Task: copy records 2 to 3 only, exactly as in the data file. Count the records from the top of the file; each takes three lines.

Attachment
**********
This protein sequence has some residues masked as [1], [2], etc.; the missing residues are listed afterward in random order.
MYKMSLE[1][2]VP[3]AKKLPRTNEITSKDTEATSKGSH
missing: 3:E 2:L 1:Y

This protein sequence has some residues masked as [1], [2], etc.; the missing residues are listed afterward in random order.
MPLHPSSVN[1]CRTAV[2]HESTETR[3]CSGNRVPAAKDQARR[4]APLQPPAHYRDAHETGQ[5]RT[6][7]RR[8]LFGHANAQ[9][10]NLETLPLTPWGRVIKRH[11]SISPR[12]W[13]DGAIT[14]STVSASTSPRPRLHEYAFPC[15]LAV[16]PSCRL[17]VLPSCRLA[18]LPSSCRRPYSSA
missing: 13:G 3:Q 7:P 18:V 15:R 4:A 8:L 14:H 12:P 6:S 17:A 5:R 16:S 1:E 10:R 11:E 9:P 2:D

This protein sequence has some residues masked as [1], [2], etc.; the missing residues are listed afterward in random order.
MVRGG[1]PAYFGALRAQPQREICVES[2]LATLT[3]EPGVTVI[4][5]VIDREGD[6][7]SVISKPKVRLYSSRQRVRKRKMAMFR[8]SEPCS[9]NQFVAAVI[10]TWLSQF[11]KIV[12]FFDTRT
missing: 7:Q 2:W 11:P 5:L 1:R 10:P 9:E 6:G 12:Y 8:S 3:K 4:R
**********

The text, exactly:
This protein sequence has some residues masked as [1], [2], etc.; the missing residues are listed afterward in random order.
MPLHPSSVN[1]CRTAV[2]HESTETR[3]CSGNRVPAAKDQARR[4]APLQPPAHYRDAHETGQ[5]RT[6][7]RR[8]LFGHANAQ[9][10]NLETLPLTPWGRVIKRH[11]SISPR[12]W[13]DGAIT[14]STVSASTSPRPRLHEYAFPC[15]LAV[16]PSCRL[17]VLPSCRLA[18]LPSSCRRPYSSA
missing: 13:G 3:Q 7:P 18:V 15:R 4:A 8:L 14:H 12:P 6:S 17:A 5:R 16:S 1:E 10:R 11:E 9:P 2:D

This protein sequence has some residues masked as [1], [2], etc.; the missing residues are listed afterward in random order.
MVRGG[1]PAYFGALRAQPQREICVES[2]LATLT[3]EPGVTVI[4][5]VIDREGD[6][7]SVISKPKVRLYSSRQRVRKRKMAMFR[8]SEPCS[9]NQFVAAVI[10]TWLSQF[11]KIV[12]FFDTRT
missing: 7:Q 2:W 11:P 5:L 1:R 10:P 9:E 6:G 12:Y 8:S 3:K 4:R